This isn’t the first year that a political impasse in the Maine Legislature has caused sessions to drag into August.
We may learn today if Gov. Paul LePage’s administration will release roughly $1 million in taxpayer funding for campaigns or appeal a judge’s order. Uncertainty remains for candidates.
It has been a quiet summer by LePage standards. That may change as we approach the 90-day mark before the election to replace him.
A big-name politician and dark money have come to the aid of the Democratic candidate as Republicans grope for attack lines to defend the incumbent.
Good morning. We’re here to tell you on Monday that the Legislature didn’t return by Friday — the end of the week that they were once expected back — to finish outstanding work. It also doesn’t sound like the negotiations are going well. The key players at this point may be House Minority Leader Ken […]
Democrats and Republicans in the Maine House of Representatives haven’t reached a deal on two key issues. There’s still fighting about why the Legislature is still working.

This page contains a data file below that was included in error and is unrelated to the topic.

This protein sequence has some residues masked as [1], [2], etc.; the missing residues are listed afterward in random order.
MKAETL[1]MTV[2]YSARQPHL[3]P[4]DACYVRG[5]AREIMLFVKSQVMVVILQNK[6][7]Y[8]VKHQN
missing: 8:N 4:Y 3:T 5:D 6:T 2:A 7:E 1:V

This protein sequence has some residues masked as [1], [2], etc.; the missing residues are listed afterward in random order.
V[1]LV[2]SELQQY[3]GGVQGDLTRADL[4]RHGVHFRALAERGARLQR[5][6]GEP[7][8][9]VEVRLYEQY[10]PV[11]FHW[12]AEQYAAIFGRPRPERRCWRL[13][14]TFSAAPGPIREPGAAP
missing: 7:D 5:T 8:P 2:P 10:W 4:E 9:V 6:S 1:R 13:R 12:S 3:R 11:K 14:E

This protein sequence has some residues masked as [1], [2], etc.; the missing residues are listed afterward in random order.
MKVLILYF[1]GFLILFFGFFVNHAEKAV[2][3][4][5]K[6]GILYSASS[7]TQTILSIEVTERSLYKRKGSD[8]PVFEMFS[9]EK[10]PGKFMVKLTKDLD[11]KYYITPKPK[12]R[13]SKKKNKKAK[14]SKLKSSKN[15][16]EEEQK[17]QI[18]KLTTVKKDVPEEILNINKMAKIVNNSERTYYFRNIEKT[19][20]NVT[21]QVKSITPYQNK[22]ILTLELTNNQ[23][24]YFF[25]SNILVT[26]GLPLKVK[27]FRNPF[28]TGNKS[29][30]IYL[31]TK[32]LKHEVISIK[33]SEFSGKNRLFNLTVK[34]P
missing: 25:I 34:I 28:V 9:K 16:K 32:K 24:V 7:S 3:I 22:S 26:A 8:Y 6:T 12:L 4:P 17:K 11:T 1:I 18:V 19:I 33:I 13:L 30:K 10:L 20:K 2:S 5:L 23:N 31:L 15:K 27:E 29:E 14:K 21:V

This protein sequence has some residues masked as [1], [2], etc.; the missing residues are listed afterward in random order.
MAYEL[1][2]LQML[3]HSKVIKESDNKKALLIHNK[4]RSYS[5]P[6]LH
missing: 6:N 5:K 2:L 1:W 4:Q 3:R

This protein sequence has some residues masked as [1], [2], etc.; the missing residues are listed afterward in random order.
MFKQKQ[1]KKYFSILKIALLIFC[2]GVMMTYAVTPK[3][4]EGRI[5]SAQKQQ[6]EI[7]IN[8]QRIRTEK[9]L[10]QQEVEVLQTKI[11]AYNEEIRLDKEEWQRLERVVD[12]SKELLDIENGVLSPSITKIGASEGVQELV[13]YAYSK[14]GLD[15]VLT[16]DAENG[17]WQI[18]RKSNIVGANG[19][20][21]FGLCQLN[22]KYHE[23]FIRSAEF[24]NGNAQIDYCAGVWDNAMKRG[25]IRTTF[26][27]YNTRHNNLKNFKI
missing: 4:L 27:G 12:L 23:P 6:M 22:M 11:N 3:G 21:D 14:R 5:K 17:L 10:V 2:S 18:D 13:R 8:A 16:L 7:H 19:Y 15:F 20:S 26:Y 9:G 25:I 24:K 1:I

Candidates aired ideas that included repealing an unmet education funding requirement, bolstering revenue sharing and tracking nonprofit contributions to communities in talks with municipal managers.
It’s a key moment for advocates of expansion, but the state has already blown past two deadlines under the law with resistance from Gov. Paul LePage and no dedicated funding from the Legislature.
Maine’s more conservative congressional district is again being seen as a potential swing seat. The Democratic challenger must do a lot of work to flip it.
U.S. Attorney General Jeff Sessions will be in Portland today. He’ll face protesters who embody Maine’s near-equal political split on his boss.